In an attempt to steer dollars to state child welfare agencies before coronavirus-fueled budget tightening, a group of Democratic senators have introduced a massive assistance package with the likely aim of inclusion in further stimulus legislation.
The full bill has not been published yet, but the proposed relief includes billions for support to relative caregivers, $500 million to help older foster youth, and a suspension of age limits on federal funds to serve youth in extended foster care.
“Youth and families in the child welfare system are experiencing unprecedented financial stress, social isolation, and abrupt changes to daily life,” said Senator Sherrod Brown (D-Ohio), in a statement announcing the Child Welfare Emergency Assistance Act. “Local child protective services will need additional support to continue meeting the needs of their communities.”
The largest portion of the bill sends $2 billion out to states to help “provide families, kinship caregivers, and young people with a broad range of support services, including assistance for transportation, housing, and utility payments.” In addition to an increased reliance on kin to serve as foster homes, many states informally divert children to the physical custody of relatives while working with parents on safety plans.
In addition to the $2 billion, the bill temporarily makes federal support for kinship guardianship (kin-GAP) agreements more generous. Support for those arrangements, meant to facilitate permanency for children without the pain of people adopting the children of their kin, would be fully paid for with federal funds rather than through a match, and the eligibility of relatives for kin-GAP would be expedited.
While aid to relatives is emphasized in this provision, states would also be able to use it for family support services, adoption promotion, and training and personal protective gear for child welfare caseworkers.
Another $500 million is added for the John H. Chafee Foster Care Independence Program, which includes annual grants to states for independent living programs and for college aid. This ask has been the focus of an #UpChafee campaign on social media pushed by several national child welfare advocacy groups.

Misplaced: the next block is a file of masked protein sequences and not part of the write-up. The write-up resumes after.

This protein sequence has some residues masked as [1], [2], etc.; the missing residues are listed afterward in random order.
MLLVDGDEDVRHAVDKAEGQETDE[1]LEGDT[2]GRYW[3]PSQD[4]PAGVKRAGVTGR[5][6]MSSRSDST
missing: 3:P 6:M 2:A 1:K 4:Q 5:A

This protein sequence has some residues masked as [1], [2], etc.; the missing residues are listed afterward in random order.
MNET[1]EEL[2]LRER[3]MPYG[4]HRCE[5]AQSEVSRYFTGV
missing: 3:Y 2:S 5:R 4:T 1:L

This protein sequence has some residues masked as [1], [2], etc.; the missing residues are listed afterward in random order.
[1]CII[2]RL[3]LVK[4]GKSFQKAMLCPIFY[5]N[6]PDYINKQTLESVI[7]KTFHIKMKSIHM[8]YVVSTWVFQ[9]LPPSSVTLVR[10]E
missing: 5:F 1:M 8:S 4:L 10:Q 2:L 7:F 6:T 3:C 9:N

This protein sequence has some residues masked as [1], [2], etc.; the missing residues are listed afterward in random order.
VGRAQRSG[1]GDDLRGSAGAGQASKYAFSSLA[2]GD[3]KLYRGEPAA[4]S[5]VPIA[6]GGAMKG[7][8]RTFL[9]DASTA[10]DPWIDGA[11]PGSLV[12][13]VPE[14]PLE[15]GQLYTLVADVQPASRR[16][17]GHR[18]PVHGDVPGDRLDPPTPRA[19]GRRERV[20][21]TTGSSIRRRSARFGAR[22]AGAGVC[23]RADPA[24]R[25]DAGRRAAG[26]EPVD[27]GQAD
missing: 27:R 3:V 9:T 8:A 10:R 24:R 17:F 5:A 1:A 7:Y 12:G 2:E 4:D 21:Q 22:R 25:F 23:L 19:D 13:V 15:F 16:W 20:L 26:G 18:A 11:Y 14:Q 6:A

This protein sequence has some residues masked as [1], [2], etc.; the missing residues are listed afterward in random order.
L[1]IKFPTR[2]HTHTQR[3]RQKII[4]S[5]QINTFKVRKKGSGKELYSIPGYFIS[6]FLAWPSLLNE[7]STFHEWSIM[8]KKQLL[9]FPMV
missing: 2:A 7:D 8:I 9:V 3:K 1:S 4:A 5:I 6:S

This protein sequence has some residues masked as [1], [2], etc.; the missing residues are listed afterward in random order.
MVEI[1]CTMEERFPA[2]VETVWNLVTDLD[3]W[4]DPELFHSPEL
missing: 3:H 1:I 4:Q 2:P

The bill would also temporarily suspend the age limit of 21 on federal support for extended foster care. Since 2008, when the Fostering Connections to Success and Increasing Adoptions Act became law, states have been able to draw money from the Title IV-E child welfare entitlement to keep young adults in care from age 18 until their 21st birthday.
At least nine states have placed a moratorium on aging out of foster care during the ongoing coronavirus pandemic, some with legislation but most with executive orders on policy. More would likely follow if there was assurance that the federal match on those supports was guaranteed.
In the other chamber, members of the House Caucus on Foster Youth have already introduced legislation to add $500 million to Chafee and pause the upper age limit on extended care.
Among the other smaller provisions in the Senate bill:
- $30 million for kinship navigator programs, which serve as one-stop sources for referrals and services to relative caregivers.
- $50 million to ensure foster youth are up to date on vaccinations.
- $30 million for training and equipment to help facilitate more remote hearings and proceedings in dependency courts.
The bill has been endorsed by several national child welfare groups including the Children’s Defense Fund, Generations United and the National Center for Housing and Child Welfare. The center’s executive director, Ruth Anne White, called it a “realistic and restrained” request in an email to The Imprint.
“Every provision within this comprehensive bill relates directly to the economic disruption and terrifying pandemic facing the nation – threats that will only increase as eviction moratoria expire and many businesses struggle to reopen,” White said.
The bill is co-sponsored by Brown and three other Democrats: Kamala Harris (Calif.), Catherine Cortz Masto (Nevada) and Bob Casey (Penn.). John Kelly can be reached at [email protected]